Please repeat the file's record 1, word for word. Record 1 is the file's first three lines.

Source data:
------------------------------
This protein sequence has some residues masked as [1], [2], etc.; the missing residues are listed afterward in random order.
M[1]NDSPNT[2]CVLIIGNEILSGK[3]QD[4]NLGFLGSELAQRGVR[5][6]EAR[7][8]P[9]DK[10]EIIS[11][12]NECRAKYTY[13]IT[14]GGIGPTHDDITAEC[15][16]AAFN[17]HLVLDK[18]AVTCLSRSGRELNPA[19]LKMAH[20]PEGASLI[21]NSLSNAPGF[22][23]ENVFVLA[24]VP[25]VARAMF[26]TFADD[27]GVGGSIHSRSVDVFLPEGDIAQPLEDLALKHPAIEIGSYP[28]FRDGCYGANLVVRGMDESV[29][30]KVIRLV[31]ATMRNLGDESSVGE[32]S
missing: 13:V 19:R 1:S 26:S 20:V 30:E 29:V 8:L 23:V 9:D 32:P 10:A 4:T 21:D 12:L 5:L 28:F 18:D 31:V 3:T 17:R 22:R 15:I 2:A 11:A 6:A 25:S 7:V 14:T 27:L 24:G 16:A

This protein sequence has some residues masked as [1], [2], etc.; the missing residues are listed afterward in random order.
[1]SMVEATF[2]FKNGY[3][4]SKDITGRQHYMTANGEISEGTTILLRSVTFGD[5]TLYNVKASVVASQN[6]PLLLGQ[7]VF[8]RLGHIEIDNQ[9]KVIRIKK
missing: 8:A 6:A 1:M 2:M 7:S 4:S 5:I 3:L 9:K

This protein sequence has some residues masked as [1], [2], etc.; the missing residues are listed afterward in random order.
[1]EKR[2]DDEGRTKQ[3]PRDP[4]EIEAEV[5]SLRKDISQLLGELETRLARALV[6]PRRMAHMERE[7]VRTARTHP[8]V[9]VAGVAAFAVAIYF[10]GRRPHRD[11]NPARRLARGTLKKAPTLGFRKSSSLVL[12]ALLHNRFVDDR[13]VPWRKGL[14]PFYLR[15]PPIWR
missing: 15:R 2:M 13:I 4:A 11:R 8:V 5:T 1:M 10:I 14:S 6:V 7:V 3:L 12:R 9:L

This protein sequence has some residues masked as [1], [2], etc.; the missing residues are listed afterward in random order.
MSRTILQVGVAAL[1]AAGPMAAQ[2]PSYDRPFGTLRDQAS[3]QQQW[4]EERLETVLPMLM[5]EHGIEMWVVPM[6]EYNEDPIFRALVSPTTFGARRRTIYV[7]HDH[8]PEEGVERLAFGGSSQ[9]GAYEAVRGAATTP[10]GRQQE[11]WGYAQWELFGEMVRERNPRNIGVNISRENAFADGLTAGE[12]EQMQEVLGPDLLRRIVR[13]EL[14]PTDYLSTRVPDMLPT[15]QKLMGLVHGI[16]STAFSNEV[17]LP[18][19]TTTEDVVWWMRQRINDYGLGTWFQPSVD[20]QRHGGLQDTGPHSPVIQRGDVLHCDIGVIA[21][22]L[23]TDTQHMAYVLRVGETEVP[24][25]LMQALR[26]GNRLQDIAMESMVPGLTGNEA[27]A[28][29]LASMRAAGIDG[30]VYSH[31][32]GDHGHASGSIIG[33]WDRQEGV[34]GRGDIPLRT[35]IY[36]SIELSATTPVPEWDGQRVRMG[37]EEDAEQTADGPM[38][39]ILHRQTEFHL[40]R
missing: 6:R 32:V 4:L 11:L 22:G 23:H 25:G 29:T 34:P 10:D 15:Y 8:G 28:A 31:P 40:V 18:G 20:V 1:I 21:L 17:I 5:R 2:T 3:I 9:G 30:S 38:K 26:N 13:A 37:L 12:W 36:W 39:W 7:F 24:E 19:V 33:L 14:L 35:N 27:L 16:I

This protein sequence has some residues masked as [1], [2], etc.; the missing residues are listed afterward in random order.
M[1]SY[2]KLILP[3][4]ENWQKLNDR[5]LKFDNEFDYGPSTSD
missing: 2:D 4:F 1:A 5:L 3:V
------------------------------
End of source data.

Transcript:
This protein sequence has some residues masked as [1], [2], etc.; the missing residues are listed afterward in random order.
M[1]NDSPNT[2]CVLIIGNEILSGK[3]QD[4]NLGFLGSELAQRGVR[5][6]EAR[7][8]P[9]DK[10]EIIS[11][12]NECRAKYTY[13]IT[14]GGIGPTHDDITAEC[15][16]AAFN[17]HLVLDK[18]AVTCLSRSGRELNPA[19]LKMAH[20]PEGASLI[21]NSLSNAPGF[22][23]ENVFVLA[24]VP[25]VARAMF[26]TFADD[27]GVGGSIHSRSVDVFLPEGDIAQPLEDLALKHPAIEIGSYP[28]FRDGCYGANLVVRGMDESV[29][30]KVIRLV[31]ATMRNLGDESSVGE[32]S
missing: 13:V 19:R 1:S 26:S 20:V 30:E 29:V 8:L 23:V 9:D 32:P 10:A 4:T 21:D 12:L 5:L 28:F 18:D 31:V 3:T 17:R 22:R 15:I 2:A 11:A 6:A 25:S 7:V 14:T 27:L 24:G 16:A